Carew E Boulding

How do non-governmental organizations (NGOs) affect local politics in developing democracies? Specifically, do NGOs have systematic effects on the fortunes of incumbent political parties in local elections? Existing work predicts starkly contradictory political effects: some scholars claim NGOs should help incumbents by providing services for which politicians can claim credit, while others believe that NGOs should hurt incumbents by facilitating political opposition. We argue that both these effects are possible, depending on the size of a jurisdiction's population. In smaller populations, we hypothesize that NGOs facilitate collective action and decrease the ability of an incumbent to claim credit for ...


If The Large Wta-Wtp Gap For Public Goods Is Real (And There Are Good Reasons To Think So) Conventional Welfare Measures Are Simply Incorrect, Philip E. Graves Jan 2009

If The Large Wta-Wtp Gap For Public Goods Is Real (And There Are Good Reasons To Think So) Conventional Welfare Measures Are Simply Incorrect, Philip E. Graves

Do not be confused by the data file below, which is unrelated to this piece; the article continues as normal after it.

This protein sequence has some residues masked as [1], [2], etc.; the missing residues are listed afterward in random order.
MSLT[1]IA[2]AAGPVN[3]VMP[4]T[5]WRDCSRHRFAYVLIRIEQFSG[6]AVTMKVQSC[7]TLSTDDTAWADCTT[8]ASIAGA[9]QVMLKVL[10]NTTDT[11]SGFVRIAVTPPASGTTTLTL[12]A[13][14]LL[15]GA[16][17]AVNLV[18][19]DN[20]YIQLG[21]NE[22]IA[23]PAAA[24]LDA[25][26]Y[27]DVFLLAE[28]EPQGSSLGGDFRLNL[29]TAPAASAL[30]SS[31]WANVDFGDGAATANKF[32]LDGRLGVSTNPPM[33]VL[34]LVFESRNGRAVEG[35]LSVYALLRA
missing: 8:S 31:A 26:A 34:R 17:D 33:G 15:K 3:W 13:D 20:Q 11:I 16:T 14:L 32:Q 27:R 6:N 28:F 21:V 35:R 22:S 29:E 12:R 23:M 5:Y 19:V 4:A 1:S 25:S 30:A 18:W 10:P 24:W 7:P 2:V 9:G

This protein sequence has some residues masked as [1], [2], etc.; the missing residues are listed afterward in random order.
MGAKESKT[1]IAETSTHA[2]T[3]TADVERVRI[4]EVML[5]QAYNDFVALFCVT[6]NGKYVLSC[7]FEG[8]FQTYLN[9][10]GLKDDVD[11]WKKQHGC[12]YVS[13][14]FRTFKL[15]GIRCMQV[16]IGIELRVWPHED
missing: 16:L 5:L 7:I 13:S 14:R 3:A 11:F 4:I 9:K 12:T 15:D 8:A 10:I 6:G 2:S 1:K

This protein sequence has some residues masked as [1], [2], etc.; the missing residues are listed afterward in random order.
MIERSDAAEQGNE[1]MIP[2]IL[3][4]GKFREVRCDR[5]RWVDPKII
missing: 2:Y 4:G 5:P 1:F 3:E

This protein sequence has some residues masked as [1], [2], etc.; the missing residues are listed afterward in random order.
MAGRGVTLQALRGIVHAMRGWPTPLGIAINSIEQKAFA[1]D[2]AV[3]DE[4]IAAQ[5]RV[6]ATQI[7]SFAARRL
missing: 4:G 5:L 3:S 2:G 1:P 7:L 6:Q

PHILIP E GRAVES

A robust finding in economics is that decision-makers often exhibit a much smaller dollar willingness to pay (WTP) for an item than the minimum amount that they claim to be willing to accept (WTA) to part with it. The spread between these two numbers is particularly large for public goods, raising serious public policy concerns regarding which number, if either, is appropriate for valuing such goods. A traditional utility maximizing model is presented here that predicts–as both measures are currently calculated–that WTA will exceed WTP, quite plausibly by a substantial amount for public goods. Moreover, it is shown ...


I Don't Know, Philip E. Graves Jan 2003

I Don't Know, Philip E. Graves

PHILIP E GRAVES

This is a non-fiction novel, titled I Don't Know. I is in three parts, the first economic (which will seem "liberal" to most), the second political (which will seem "conservative" to most), and the third theological (which will seem weird to most). I think you will find it a fun read, and feel free to distribute it at will.